The IUCN World Parks Congress is like no other in terms of content delivery and outcomes.
ICMS Australasia general manager, Emma Bowyer, says she has never worked on a conference of this type before, and is quick to point out that she is planning to adopt some practices for future events she is involved in.
“When you talk about a normal conference you have a plenary, people sitting in a room, receiving the content, and then going back to their work when the conference is over and reengineering what they’ve learnt at the congress into their own environment,” she explains.
“This event isn’t like that at all. The organisers don’t want people to have didactic conversations, they want people to make new contacts, engage, form an alliance, build a legacy plan and then come back in 10 years’ time and report on what they’ve done.
“This congress is a launch pad for so many thousands of hours that they are asking individuals to contribute from this point forward.”
Aside from the standard conference plenary meetings, IUCN World Parks ran something like 230 separate events throughout the week on subjects and topics that were being run by delegates.
“In June this year we made a call out to everyone who was on the database saying if you would like to have an event but don’t wish to be part of the actual program then submit an application to us for a congress event. We had something like 400-odd applications which were then reviewed, and around 60 per cent of those were approved.”
The application process not only asked what the content was on but went deeper, asking applicants to explain what they hoped the outcomes of the event would be, what their contribution to the congress was, and how they would manage the event. IUCN wanted an action plan after the meeting to ensure that what was discussed would result in change.
Ms Bowyer said one example is The African Leaders World Dialogue, which was a roundtable event held in the RM Williams Stables that discussed the challenges Africa has with bushfires. Apparently 70 per cent of fires in the world are in Africa. Their strategy was to discuss and formulate a plan for reducing fires in Africa.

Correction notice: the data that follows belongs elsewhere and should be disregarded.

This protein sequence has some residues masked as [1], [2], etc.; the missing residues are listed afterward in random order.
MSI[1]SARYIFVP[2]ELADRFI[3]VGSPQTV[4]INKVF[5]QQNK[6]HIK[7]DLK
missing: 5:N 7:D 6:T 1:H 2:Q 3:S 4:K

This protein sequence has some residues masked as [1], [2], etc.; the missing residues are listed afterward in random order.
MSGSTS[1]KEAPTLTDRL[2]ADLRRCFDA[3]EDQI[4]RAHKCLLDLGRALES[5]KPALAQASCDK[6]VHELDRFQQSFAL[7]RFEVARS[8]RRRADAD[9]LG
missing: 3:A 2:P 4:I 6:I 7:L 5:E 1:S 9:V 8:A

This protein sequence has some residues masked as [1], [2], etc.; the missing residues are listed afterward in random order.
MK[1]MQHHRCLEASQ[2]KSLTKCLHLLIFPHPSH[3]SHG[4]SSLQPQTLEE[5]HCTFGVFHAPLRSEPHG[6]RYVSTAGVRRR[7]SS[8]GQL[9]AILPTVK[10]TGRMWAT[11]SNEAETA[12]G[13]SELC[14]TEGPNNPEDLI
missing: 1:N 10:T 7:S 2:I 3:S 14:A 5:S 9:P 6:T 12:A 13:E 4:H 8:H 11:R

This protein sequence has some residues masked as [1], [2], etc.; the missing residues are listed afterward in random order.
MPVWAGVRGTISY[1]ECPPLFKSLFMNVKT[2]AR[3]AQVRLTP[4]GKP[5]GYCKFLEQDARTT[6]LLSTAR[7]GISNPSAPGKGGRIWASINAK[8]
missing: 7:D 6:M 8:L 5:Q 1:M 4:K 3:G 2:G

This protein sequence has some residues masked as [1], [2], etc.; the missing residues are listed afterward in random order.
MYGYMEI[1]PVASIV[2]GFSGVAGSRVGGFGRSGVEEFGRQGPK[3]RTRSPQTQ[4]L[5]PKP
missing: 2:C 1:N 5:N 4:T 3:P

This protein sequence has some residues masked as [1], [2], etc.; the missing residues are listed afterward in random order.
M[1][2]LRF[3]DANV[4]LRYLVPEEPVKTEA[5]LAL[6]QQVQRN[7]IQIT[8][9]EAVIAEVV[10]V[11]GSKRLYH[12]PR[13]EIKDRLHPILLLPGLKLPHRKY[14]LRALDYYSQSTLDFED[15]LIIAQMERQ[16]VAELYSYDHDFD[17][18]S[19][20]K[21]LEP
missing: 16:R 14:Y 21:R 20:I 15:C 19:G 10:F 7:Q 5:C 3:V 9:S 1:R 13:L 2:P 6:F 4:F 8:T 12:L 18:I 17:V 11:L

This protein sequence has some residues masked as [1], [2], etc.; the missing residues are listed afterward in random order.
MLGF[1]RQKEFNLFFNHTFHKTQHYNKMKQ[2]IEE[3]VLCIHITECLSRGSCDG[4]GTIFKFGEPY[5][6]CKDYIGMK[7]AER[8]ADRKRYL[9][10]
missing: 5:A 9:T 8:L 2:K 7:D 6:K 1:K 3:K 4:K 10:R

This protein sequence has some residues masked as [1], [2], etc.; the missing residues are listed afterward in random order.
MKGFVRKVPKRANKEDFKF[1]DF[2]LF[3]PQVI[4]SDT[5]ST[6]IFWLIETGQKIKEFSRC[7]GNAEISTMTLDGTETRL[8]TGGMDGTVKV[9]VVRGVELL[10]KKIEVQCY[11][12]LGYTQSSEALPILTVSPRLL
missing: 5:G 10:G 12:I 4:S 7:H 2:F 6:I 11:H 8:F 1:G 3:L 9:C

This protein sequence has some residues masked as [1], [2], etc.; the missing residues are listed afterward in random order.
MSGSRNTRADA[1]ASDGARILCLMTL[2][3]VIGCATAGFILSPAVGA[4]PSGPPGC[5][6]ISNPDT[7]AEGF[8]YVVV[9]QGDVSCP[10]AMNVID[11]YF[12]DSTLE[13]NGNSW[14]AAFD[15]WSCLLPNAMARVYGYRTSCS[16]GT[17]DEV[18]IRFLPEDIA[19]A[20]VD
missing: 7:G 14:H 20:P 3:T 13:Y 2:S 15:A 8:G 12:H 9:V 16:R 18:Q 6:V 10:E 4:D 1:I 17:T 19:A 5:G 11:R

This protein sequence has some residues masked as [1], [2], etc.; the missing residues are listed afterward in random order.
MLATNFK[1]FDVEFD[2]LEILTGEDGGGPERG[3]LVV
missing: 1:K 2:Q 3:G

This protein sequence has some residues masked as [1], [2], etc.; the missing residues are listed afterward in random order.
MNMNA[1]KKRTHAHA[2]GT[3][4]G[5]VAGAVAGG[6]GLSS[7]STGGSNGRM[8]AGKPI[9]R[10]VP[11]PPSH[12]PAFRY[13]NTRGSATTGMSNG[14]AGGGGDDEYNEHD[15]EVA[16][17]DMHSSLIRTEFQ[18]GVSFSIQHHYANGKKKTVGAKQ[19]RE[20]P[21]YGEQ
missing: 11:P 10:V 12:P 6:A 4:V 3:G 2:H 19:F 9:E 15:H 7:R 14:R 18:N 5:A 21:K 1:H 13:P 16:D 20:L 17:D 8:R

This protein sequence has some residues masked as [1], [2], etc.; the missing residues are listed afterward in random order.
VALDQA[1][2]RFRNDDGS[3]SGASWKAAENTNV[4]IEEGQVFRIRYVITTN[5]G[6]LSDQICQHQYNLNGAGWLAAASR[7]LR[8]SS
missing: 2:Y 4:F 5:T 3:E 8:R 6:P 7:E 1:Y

Every presentation was captured – 24 concurrent sessions each day – and that content was uploaded by midnight on the same day onto the IUCN system that included a report on the outcomes that were agreed upon at each session.
Delegates who missed the session could watch it online at a later date. Staging Connections was the key technology partner.
Similar to the conference streams and presentations, Ms Bowyer said the exhibition was also very different to the standard one.
“At a typical exhibition you have exhibition stands where people sell products. There’s none of that here. There are exhibition booths operated by people who are running programs. Their aim in exhibiting is to educate people about that program and then forming an alliance with delegates.
“At this exhibition, the pavilions, or what you would call custom exhibition stands, are actually theatre spaces where talks are held; where people learn about what it is they do; and make those alliances.”
Record attendance figures
More than 6000 delegates attended IUCN World Parks Congress, a record for the organisation. m